Supreme Court Holds Arbitration of Class Claims Must Be Specifically Authorized

By: Joe Bryan

April 25, 2019

On Wednesday, April 24, 2019, the Supreme Court issued another decision supporting the use of individual arbitration agreements, and limiting employee and consumer access to class and collective claims.

The Supreme Court previously held that class claims cannot be pursued in arbitration if an agreement is silent on the issue of class arbitration. But in this case, the Ninth Circuit Court of Appeals found that broad language in an employment agreement was ambiguous, construed the agreement against the employer, and held that the employee could pursue class claims in arbitration. The Supreme Court reversed, and ruled that arbitration of class claims was prohibited unless expressly authorized by the arbitration agreement. Chief Justice Roberts, writing on behalf of the Court’s majority, explained that, because the agreement did not explicitly authorize class claims, only the “traditional individualized arbitration” envisioned by the Federal Arbitration Act was permissible.

The case, Lamps Plus, Inc. v. Varela, involved an employee’s putative class action claims under federal and California state law after a fraudulent income tax return was filed in his name following a data breach of the lighting retailer’s employee tax records. The arbitration agreement signed by Varela included sweeping language such as, “arbitration shall be in lieu of any and all lawsuits or other civil legal proceedings relating to my employment.” The employee argued that broad language and similar clauses in the agreement rendered arbitration of class claims permissible. That is, the agreement arguably was not silent as to class arbitration – it was merely ambiguous. And, because the agreement was prepared by the employer, and entering into it was a condition of employment, the agreement was a contract of adhesion. Therefore, according to the employee, the ambiguous agreement should be construed in his favor, and his class claims should be allowed to proceed. The federal District Court, the Ninth Circuit Court of Appeals and four U.S. Supreme Court Justices agreed. But the Supreme Court majority, led by the Chief Justice, disagreed.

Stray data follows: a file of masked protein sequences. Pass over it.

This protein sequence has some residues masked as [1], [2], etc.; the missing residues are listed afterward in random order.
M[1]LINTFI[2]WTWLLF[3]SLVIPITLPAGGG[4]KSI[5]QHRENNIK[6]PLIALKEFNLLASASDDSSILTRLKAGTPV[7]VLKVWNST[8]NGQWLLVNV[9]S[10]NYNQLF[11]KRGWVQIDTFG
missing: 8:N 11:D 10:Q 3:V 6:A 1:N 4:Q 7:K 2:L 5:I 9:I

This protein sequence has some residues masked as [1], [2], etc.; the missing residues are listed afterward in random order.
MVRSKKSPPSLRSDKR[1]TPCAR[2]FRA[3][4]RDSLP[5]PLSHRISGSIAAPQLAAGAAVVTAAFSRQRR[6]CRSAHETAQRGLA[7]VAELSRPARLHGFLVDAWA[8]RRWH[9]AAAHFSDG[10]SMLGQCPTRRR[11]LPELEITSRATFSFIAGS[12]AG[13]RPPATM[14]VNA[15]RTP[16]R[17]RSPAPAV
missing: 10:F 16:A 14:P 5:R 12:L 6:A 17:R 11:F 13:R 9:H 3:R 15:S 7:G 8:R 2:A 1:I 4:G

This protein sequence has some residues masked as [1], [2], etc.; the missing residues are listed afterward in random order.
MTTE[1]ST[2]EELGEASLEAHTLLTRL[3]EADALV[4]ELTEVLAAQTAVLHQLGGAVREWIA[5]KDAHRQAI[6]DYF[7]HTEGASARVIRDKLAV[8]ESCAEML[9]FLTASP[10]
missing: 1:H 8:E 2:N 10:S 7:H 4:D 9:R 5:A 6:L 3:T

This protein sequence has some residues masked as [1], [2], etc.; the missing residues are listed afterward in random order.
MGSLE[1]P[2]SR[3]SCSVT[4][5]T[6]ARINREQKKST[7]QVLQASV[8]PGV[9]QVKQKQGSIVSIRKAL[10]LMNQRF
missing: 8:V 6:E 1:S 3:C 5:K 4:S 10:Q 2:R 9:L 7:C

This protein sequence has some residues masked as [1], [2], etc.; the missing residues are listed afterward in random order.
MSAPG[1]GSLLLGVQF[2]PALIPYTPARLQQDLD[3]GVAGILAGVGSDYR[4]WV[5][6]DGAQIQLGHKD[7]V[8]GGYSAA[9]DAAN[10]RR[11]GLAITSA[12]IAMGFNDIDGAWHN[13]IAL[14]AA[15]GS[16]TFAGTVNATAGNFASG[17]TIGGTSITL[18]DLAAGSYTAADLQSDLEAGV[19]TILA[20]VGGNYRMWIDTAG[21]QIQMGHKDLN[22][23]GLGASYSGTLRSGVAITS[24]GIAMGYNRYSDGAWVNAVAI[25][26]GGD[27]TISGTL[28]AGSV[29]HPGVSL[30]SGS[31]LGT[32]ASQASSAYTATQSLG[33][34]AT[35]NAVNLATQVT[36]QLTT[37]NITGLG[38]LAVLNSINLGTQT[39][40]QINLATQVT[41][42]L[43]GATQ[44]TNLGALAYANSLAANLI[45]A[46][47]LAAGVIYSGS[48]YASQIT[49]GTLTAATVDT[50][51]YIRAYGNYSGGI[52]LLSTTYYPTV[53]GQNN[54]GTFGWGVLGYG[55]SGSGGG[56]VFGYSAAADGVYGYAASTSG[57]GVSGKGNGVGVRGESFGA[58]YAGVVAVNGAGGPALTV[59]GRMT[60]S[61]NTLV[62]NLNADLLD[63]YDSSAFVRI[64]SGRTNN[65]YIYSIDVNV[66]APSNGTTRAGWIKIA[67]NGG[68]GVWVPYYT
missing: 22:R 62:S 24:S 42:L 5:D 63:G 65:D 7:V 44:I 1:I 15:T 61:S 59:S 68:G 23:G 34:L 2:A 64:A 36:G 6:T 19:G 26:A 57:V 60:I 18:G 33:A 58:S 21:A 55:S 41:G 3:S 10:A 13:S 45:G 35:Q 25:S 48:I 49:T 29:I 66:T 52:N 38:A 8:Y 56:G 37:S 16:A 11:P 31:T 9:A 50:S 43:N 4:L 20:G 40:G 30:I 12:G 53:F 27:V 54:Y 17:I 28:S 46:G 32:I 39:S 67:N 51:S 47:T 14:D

This decision is an important one for employers, retailers, and others subject to the FAA. The ability to limit class claims is obviously attractive. However, employers should consult counsel and carefully consider the particular facts and circumstances applicable to them before deciding to enter into arbitration agreements with their employees.

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